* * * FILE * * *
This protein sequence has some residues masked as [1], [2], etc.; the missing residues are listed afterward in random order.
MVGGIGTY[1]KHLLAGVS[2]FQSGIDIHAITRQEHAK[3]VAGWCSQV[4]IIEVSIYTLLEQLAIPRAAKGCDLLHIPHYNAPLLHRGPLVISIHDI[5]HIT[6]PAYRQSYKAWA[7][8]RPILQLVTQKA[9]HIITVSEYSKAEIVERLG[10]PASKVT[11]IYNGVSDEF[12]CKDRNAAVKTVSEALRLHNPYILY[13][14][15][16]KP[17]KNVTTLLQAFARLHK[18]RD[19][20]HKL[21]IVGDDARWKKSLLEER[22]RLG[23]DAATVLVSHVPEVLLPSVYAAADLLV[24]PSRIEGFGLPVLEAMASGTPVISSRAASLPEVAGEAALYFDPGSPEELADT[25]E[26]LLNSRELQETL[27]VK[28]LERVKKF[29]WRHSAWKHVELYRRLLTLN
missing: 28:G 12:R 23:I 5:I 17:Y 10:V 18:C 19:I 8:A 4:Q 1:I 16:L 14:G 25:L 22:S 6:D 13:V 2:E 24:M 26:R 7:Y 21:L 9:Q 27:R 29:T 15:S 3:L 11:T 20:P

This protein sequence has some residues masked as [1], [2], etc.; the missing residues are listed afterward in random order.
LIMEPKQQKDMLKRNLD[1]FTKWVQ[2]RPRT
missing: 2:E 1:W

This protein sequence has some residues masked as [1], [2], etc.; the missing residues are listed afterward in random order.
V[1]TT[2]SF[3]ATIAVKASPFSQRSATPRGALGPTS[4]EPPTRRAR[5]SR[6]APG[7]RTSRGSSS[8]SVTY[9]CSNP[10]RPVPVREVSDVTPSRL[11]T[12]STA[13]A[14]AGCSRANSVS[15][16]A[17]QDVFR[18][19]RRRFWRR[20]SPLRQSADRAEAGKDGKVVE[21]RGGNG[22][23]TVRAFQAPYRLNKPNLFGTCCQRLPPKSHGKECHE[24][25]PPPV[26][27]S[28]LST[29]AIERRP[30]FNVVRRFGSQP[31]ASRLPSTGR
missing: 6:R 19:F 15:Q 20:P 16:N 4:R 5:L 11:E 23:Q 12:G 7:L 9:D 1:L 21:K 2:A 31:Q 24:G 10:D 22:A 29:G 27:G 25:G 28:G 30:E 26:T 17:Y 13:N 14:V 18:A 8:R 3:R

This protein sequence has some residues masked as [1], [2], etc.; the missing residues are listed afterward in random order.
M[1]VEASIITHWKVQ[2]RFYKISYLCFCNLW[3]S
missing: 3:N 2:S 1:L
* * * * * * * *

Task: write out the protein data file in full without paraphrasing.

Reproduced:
This protein sequence has some residues masked as [1], [2], etc.; the missing residues are listed afterward in random order.
MVGGIGTY[1]KHLLAGVS[2]FQSGIDIHAITRQEHAK[3]VAGWCSQV[4]IIEVSIYTLLEQLAIPRAAKGCDLLHIPHYNAPLLHRGPLVISIHDI[5]HIT[6]PAYRQSYKAWA[7][8]RPILQLVTQKA[9]HIITVSEYSKAEIVERLG[10]PASKVT[11]IYNGVSDEF[12]CKDRNAAVKTVSEALRLHNPYILY[13][14][15][16]KP[17]KNVTTLLQAFARLHK[18]RD[19][20]HKL[21]IVGDDARWKKSLLEER[22]RLG[23]DAATVLVSHVPEVLLPSVYAAADLLV[24]PSRIEGFGLPVLEAMASGTPVISSRAASLPEVAGEAALYFDPGSPEELADT[25]E[26]LLNSRELQETL[27]VK[28]LERVKKF[29]WRHSAWKHVELYRRLLTLN
missing: 28:G 12:R 23:I 5:I 17:Y 10:V 18:C 19:I 8:A 4:Q 1:I 16:L 14:G 25:L 22:S 6:D 13:V 2:E 24:M 26:R 7:Y 21:L 9:Q 27:R 29:T 15:S 3:L 11:T 20:P

This protein sequence has some residues masked as [1], [2], etc.; the missing residues are listed afterward in random order.
LIMEPKQQKDMLKRNLD[1]FTKWVQ[2]RPRT
missing: 2:E 1:W

This protein sequence has some residues masked as [1], [2], etc.; the missing residues are listed afterward in random order.
V[1]TT[2]SF[3]ATIAVKASPFSQRSATPRGALGPTS[4]EPPTRRAR[5]SR[6]APG[7]RTSRGSSS[8]SVTY[9]CSNP[10]RPVPVREVSDVTPSRL[11]T[12]STA[13]A[14]AGCSRANSVS[15][16]A[17]QDVFR[18][19]RRRFWRR[20]SPLRQSADRAEAGKDGKVVE[21]RGGNG[22][23]TVRAFQAPYRLNKPNLFGTCCQRLPPKSHGKECHE[24][25]PPPV[26][27]S[28]LST[29]AIERRP[30]FNVVRRFGSQP[31]ASRLPSTGR
missing: 6:R 19:F 15:Q 20:P 16:N 4:R 5:L 11:E 23:Q 12:G 7:L 9:D 1:L 21:K 2:A 31:Q 24:G 10:D 22:A 29:G 27:G 25:G 28:G 30:E 26:T 17:Y 13:N 14:V 18:A 8:R 3:R

This protein sequence has some residues masked as [1], [2], etc.; the missing residues are listed afterward in random order.
M[1]VEASIITHWKVQ[2]RFYKISYLCFCNLW[3]S
missing: 3:N 2:S 1:L